Last updated on February 17, 2024 by Stefano Ferro, founder of MEL365, following extensive travelling in Sicily

15 Best markets in Sicily: Palermo, Catania and other epic markets

A visit to the Sicilian markets is one of the main reasons to visit this beautiful island. That’s not only for the fresh produce and the unique local vibe but also for the amazing street food, the best you can find in Italy.

In this exhaustive guide to the best markets in Sicily, you will find the 15 top Sicilian bazaars including the epic ones in Palermo, Catania, Syracuse and other towns.

But let’s jump straight to a handy table

Street food in the Ballaro Market
Street food in the Ballaro Market

Best Sicily Markets – Key Points

Below is a summary of all the Sicilian markets I have listed in this article. Click on the name for more info or just keep reading the full article. Swipe left or right to see all the columns on a mobile.

Name of the MarketCityOpening DaysOpening TimeIn Short
Ballarò MarketPalermoOpen dailyEarly morning – late afternoonBustling with fresh produce, street foods, and vibrant culture.
Mercato di VucciriaPalermoDaily except on SundayEarly morning to around 2 pm – The area gets lively at night for food/drinksDay and night hotspot, famous for street food, and eclectic stalls.
Mercato del CapoPalermoOpen dailyEarly morning – mid-afternoonFresh seafood, exotic fruits, lively street atmosphere.
La PescheriaCataniaWeekday, best on SatMorningHistoric fish market, lively atmosphere, fresh seafood.
Fera O’ LuniCataniaDaily except SundayEarly morning – middayExtensive range of local goods, in heart of the city.
Ortigia Street MarketSyracuseDailyEspecially vibrant in the morningsPicturesque, artisanal products, local delicacies.
Fiera del mercoledìSyracuseEvery WednesdayEarly morning – mid-afternoonLocal weekly market for food, predominantly local visitors.
Mercato del VenerdiAgrigentoEvery FridayEarly morning – early afternoonWide range of artisan crafts, and fresh produce.
Mercato del PesceTrapaniDailyFrom 6 am to middayFocus on fresh seafood, reflects vibrant fishing culture.
Summer Street MarketCefaluSaturdays in the summer season MorningsSeasonal, local crafts and flavours, less touristy.
Top markets of Sicily

Besides the above places, there are other minor, but as beautiful, markets that I have mentioned in a dedicated section.

Ballarò Market, the most iconic market in Sicily

When: Open daily, early morning until late afternoon.

Where: Via Ballarò, Palermo

In short: A bustling hub of authentic Sicilian life, offering a sensory feast of fresh produce, street foods, and vibrant local culture.

Ballaro Market, the oldest in Palermo, is the centre of the Sicilian daily life. As you wander through its lively lanes, you’ll be captivated by the aromatic scents of local spices and the colourful displays of fruits and vegetables.

It’s well located right in the historic Centre, one of the best places to stay in Palermo close to everything.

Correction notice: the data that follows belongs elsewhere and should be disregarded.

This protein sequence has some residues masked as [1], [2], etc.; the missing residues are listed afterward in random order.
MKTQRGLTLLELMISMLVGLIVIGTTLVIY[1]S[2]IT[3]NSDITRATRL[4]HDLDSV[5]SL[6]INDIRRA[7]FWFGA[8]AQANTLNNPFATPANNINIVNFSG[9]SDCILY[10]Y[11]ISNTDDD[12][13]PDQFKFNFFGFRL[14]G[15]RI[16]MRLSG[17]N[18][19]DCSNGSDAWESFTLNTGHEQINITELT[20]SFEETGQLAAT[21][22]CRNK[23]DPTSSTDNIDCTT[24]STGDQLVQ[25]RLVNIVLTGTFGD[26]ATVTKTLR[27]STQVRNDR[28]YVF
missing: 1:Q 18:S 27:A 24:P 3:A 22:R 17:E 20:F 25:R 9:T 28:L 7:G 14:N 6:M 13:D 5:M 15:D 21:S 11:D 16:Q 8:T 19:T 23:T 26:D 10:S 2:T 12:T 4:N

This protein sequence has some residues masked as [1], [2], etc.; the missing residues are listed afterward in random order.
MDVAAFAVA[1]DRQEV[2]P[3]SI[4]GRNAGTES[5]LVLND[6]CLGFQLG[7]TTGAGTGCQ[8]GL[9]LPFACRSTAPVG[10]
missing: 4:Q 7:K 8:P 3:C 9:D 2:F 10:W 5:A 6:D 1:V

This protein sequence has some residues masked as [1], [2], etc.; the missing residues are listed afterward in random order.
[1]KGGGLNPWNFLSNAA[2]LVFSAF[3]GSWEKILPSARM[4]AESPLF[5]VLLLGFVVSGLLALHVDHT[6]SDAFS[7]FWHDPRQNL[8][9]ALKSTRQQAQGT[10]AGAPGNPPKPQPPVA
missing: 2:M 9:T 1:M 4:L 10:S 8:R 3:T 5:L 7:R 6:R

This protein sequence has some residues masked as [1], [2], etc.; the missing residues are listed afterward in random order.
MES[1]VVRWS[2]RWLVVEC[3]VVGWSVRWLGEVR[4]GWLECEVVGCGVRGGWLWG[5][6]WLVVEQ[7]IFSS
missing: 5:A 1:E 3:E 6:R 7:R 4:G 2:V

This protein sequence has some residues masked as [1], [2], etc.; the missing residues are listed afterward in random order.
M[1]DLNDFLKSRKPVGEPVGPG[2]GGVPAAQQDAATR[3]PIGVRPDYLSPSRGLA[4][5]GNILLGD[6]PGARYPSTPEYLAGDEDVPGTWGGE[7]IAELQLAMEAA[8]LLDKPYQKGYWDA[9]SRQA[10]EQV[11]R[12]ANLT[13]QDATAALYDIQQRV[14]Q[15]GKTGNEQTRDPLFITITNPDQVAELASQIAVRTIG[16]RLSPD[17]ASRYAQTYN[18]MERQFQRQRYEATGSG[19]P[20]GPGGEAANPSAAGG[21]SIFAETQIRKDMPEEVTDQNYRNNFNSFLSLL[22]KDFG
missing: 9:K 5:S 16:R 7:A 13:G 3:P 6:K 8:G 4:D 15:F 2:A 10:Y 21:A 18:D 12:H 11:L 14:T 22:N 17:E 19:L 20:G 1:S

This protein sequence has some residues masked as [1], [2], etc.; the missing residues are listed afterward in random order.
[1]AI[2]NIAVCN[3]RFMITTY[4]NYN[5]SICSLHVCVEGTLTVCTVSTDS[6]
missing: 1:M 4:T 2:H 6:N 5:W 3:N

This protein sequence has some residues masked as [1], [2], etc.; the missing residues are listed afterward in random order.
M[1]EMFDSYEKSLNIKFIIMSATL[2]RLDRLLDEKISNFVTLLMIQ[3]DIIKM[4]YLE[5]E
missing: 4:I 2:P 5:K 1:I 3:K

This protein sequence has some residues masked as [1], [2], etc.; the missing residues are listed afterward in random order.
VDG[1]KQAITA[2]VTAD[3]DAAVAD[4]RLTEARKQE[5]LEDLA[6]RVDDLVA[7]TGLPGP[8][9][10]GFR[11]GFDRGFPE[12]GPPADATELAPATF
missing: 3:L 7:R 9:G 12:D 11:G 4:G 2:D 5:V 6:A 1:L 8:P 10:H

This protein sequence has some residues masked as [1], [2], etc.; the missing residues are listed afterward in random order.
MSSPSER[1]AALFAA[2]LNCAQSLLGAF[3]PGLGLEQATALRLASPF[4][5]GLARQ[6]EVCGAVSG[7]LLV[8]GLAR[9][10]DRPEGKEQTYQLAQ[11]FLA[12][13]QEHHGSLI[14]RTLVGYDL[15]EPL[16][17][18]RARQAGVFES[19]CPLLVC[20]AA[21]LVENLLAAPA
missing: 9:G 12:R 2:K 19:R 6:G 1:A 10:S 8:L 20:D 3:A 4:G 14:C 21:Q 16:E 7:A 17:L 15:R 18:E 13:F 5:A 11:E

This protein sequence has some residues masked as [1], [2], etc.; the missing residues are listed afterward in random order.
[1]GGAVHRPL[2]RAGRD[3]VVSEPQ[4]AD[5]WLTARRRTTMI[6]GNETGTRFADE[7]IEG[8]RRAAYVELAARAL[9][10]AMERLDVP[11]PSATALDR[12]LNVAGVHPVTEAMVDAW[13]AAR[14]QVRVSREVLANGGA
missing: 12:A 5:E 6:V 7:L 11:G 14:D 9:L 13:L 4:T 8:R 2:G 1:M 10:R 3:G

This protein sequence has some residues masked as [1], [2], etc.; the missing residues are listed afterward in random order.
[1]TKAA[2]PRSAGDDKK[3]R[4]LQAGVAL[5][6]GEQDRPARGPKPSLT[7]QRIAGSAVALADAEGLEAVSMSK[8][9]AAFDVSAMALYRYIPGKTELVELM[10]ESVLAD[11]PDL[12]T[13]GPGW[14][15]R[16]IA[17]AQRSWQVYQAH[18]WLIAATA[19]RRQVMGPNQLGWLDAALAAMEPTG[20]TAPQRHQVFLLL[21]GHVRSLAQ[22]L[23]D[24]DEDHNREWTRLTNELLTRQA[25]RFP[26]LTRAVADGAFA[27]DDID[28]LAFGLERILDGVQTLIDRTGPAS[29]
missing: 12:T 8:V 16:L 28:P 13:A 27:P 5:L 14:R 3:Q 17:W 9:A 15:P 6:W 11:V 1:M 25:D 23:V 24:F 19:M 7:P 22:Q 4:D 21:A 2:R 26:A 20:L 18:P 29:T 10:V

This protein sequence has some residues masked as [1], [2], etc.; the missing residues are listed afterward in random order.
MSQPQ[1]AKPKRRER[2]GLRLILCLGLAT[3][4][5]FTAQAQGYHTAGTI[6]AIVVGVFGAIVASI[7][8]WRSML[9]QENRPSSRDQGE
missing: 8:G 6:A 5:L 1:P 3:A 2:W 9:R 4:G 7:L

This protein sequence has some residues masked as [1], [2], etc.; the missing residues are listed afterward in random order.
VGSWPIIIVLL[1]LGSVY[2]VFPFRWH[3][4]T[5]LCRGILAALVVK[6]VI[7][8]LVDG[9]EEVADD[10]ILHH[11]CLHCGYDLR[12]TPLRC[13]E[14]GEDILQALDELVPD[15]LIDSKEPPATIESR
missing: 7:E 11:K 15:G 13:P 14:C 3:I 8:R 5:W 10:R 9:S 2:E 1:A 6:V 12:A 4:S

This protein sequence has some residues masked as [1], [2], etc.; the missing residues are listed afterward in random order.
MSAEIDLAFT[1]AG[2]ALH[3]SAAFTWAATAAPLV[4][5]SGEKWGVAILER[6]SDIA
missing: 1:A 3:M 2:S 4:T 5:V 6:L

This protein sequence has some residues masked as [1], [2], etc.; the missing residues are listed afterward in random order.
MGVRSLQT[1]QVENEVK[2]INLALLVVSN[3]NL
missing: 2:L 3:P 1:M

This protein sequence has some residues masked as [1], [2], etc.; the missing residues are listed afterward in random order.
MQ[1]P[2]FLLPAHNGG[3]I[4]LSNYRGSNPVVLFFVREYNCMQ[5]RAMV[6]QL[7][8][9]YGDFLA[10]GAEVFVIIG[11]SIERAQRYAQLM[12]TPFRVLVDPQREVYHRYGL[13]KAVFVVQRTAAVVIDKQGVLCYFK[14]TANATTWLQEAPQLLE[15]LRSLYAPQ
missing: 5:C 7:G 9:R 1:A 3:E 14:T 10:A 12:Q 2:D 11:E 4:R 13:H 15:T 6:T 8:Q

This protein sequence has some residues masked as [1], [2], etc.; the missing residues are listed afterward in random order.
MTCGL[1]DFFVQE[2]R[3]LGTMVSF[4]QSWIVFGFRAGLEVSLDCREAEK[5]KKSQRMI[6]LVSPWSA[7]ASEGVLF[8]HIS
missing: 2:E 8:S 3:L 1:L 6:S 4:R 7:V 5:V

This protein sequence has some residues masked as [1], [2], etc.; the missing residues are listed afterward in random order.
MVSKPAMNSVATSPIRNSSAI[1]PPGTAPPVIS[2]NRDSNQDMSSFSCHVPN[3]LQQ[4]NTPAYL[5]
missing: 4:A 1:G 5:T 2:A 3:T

The market’s soul lies in its authenticity. It’s where locals shop for their daily needs, offering you a genuine glimpse into Palermo’s culinary and cultural heritage. You’ll find vendors passionately selling everything from fresh seafood to sumptuous street foods like panelle and arancini.

The sounds of animated bargaining, the sight of historic buildings framing the stalls, and the opportunity to taste traditional Sicilian delights make Ballarò one of the most famous markets in Italy and a must visit in Sicily.

The busiest time for the Ballaro Market is in the morning. The afternoon is more relaxing
The busiest time for the Ballaro Market is in the morning. The afternoon is more relaxing

Mercato di Vucciria, Palermo

When: Open daily except on Sunday, from early morning to around 2pm.

Where: Piazza Caracciolo, Palermo

In short: A historic market transformed into a vibrant nocturnal hotspot, famous for its street food, lively atmosphere, and eclectic stalls.

The Vucciria Market, once a traditional food market, has evolved into an electrifying hub of nightlife and gastronomy. While it retains some of its daytime trading, the true magic of Vucciria unfolds as the sun sets.

The narrow streets and squares around Piazza Caracciolo come alive with locals and tourists alike, drawn by the aroma of grilled seafood and the lively chatter. It’s a place where the past meets the present, with contemporary art and music blending seamlessly with ancient market traditions.

Street food vendors offer a wide choice of Sicilian specialties, from fresh seafood to the iconic pane con la milza. It’s a lovely place to close the day with a great value-for-money fresh dinner in a colourful environment

Mercato di Vucciria in Palermo
Mercato di Vucciria in Palermo

Mercato del Capo, Palermo

When: Open daily, early morning until mid-afternoon.

Where: Via Cappuccinelle, Palermo

In short: A colourful and aromatic destination renowned for its fresh seafood, exotic fruits, and lively street atmosphere. Traditional and authentic.

As you step into this vibrant Market in Palermo, you’re greeted by the lively shouts of vendors and the tempting smells of fresh seafood and ripe produce.

This is one of the best markets in Palermo if you want to experience the traditional Sicilian way of life. Often I read reviews of the Ballarò saying that it has lost its original soul. While I disagree with that I can certainly tell you that the Capo Market is not as popular with tourists and it has certainly kept all of its original Sicilian charms.